August 12, 2005

Broken Flowers

Directed by Jim Jarmusch Starring Bill Murray, Sharon Stone and Jessica Lange

Reviewed by Martin Tsai

Master of inconspicuous deadpan and cultural pastiche, Jim Jarmusch has unwaveringly redefined off-centre quirkiness in cinema throughout the past quarter of a century. Heavily influenced by Aki Kaurismäki, he is one of the few filmmakers capable of simultaneously summoning up opaque bleakness and eccentric glee. Like most of Jarmusch's work, Broken Flowers is an episodic road movie about displacement. It follows a past-his-prime lothario as he tracks down some old flames in the heartland of America to find out about a son he inadvertently fathered some years ago.

With this, the duly understated Bill Murray extends his recent streak of films about midlife longings. His sluggish Don Johnston is scarcely convincing as a chick magnet, especially considering that over the years the character has attracted the company of women played by Julie Delpy, Sharon Stone, Frances Conroy, Jessica Lange and Tilda Swinton. Perfectly content vegging out on the couch all day, he is unexcited by the surprise arrival of an anonymous letter announcing his lost son. Only at the insistence of his detective-story enthusiast Jamaican neighbour Winston (Jeffrey Wright) does Don reluctantly begin his inquiry and the quest that follows.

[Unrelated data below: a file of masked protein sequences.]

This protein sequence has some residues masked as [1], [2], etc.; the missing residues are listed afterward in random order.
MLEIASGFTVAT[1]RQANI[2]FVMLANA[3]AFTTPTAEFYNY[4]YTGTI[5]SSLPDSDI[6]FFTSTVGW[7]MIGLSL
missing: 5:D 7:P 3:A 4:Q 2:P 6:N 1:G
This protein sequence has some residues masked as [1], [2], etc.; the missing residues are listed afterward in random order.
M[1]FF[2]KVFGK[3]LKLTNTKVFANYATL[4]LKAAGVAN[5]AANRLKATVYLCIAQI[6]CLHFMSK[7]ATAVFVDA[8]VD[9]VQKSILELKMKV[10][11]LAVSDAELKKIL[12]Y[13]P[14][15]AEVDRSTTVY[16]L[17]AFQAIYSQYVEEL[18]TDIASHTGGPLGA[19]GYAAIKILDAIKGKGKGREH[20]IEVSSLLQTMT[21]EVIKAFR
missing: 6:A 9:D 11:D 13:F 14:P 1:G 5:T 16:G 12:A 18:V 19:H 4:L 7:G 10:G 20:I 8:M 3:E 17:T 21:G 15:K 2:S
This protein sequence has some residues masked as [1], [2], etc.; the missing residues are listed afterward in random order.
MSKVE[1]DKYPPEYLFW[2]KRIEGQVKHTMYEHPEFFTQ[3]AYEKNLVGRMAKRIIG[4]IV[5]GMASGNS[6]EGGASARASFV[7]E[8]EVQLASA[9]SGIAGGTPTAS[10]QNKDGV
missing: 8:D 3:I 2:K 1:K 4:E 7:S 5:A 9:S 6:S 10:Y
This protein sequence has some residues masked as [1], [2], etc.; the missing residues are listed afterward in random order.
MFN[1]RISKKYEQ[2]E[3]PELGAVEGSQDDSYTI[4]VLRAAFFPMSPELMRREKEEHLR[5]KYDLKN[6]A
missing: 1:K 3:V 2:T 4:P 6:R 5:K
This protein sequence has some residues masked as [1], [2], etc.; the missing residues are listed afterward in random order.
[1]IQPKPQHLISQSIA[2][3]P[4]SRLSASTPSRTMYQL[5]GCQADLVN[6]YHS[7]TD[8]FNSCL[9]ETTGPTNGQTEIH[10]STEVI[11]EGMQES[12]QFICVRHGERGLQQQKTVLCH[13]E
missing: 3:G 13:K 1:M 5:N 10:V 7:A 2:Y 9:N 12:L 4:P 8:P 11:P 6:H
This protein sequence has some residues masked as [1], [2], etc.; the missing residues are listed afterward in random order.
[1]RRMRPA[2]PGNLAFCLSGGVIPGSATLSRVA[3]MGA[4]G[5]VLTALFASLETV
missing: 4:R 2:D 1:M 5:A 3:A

Jarmusch's new work often evokes films by Alexander Payne and Jim Taylor, especially their masterpiece About Schmidt. The two films obviously share the thematic common threads of post-retirement void and self-discovering journey, even if the dialogue in Flowers isn't as pointedly witty and brutally revealing as the Ndugu letters (it's okay, neither is anything in Sideways). Jarmusch's film likewise cheerfully derides the oddity that is Americana: NASCAR, Lolita, a designer home, a professional closet organizer, a pet therapist and a biker gang. As with Schmidt, Flowers culminates in haunting poignancy with its protagonist finally resigning himself to his life's regrets.

If this latest effort signals any maturity in Jarmusch's work, it's only for the sheer fact that it deals with midlife crisis. And for this fact alone, the prevalent boomer sentimentality among the critical masses already portends the overrating of the film. The low-key cinematography of gloomy suburbia by the formidable Frederick Elmes still somewhat pales in comparison to Robby Müller's and Tom DiCillo's luminous black-and-white photography in their respective Jarmusch collaborations. Devoted fans will know that the director isn't reaching an artistic plateau with this Cannes Grand Prix winner, and in fact it is hardly his personal best, but Broken Flowers is certainly another extremely worthy addition to a wonderful body of work.

Reprinted from WestEnder. © Copyright 2005 Martin Tsai. All rights reserved.